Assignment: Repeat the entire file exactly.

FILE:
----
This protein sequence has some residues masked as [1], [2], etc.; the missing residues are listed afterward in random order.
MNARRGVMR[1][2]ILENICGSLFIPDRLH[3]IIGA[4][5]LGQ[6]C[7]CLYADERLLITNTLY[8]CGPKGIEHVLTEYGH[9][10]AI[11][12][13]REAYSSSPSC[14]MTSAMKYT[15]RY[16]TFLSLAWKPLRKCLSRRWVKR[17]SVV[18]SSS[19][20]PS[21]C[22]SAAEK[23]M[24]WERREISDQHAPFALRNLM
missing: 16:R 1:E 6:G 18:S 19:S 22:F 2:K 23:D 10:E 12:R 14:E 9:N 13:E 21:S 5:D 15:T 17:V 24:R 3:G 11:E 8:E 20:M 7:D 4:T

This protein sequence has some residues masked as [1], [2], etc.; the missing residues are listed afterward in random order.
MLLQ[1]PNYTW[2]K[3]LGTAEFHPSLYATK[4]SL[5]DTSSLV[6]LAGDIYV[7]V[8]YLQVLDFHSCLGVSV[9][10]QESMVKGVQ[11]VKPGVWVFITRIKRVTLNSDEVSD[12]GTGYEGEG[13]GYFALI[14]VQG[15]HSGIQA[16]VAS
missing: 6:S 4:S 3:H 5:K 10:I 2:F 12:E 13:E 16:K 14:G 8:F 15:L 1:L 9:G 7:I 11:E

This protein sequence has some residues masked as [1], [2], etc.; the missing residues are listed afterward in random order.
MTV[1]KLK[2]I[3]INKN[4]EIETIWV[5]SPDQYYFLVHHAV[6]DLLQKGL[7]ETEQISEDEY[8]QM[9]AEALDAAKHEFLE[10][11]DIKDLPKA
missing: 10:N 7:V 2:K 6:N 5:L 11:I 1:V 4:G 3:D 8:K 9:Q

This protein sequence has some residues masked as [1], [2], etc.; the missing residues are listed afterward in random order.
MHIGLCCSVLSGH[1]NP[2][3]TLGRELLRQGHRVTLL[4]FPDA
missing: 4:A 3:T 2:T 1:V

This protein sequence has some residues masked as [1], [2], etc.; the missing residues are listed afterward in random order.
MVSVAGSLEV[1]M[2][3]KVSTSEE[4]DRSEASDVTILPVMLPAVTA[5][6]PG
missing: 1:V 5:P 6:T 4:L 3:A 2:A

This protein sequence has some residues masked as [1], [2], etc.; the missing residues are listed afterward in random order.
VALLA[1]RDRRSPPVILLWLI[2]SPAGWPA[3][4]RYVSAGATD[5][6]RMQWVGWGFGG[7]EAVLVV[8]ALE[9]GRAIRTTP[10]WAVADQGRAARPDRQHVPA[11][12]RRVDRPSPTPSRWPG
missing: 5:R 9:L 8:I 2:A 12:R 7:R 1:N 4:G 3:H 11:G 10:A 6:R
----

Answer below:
This protein sequence has some residues masked as [1], [2], etc.; the missing residues are listed afterward in random order.
MNARRGVMR[1][2]ILENICGSLFIPDRLH[3]IIGA[4][5]LGQ[6]C[7]CLYADERLLITNTLY[8]CGPKGIEHVLTEYGH[9][10]AI[11][12][13]REAYSSSPSC[14]MTSAMKYT[15]RY[16]TFLSLAWKPLRKCLSRRWVKR[17]SVV[18]SSS[19][20]PS[21]C[22]SAAEK[23]M[24]WERREISDQHAPFALRNLM
missing: 16:R 1:E 6:G 18:S 19:S 22:F 2:K 23:D 10:E 12:R 14:E 9:N 13:E 21:S 5:D 15:T 17:V 24:R 3:G 11:E 8:E 20:M 7:D 4:T

This protein sequence has some residues masked as [1], [2], etc.; the missing residues are listed afterward in random order.
MLLQ[1]PNYTW[2]K[3]LGTAEFHPSLYATK[4]SL[5]DTSSLV[6]LAGDIYV[7]V[8]YLQVLDFHSCLGVSV[9][10]QESMVKGVQ[11]VKPGVWVFITRIKRVTLNSDEVSD[12]GTGYEGEG[13]GYFALI[14]VQG[15]HSGIQA[16]VAS
missing: 6:S 4:S 3:H 5:K 10:I 2:F 12:E 13:E 16:K 14:G 8:F 15:L 1:L 9:G 7:I 11:E

This protein sequence has some residues masked as [1], [2], etc.; the missing residues are listed afterward in random order.
MTV[1]KLK[2]I[3]INKN[4]EIETIWV[5]SPDQYYFLVHHAV[6]DLLQKGL[7]ETEQISEDEY[8]QM[9]AEALDAAKHEFLE[10][11]DIKDLPKA
missing: 10:N 7:V 2:K 6:N 5:L 11:I 1:V 4:G 3:D 8:K 9:Q

This protein sequence has some residues masked as [1], [2], etc.; the missing residues are listed afterward in random order.
MHIGLCCSVLSGH[1]NP[2][3]TLGRELLRQGHRVTLL[4]FPDA
missing: 4:A 3:T 2:T 1:V

This protein sequence has some residues masked as [1], [2], etc.; the missing residues are listed afterward in random order.
MVSVAGSLEV[1]M[2][3]KVSTSEE[4]DRSEASDVTILPVMLPAVTA[5][6]PG
missing: 1:V 5:P 6:T 4:L 3:A 2:A

This protein sequence has some residues masked as [1], [2], etc.; the missing residues are listed afterward in random order.
VALLA[1]RDRRSPPVILLWLI[2]SPAGWPA[3][4]RYVSAGATD[5][6]RMQWVGWGFGG[7]EAVLVV[8]ALE[9]GRAIRTTP[10]WAVADQGRAARPDRQHVPA[11][12]RRVDRPSPTPSRWPG
missing: 5:R 9:L 8:I 2:A 12:R 7:R 1:N 4:G 3:H 11:G 10:A 6:R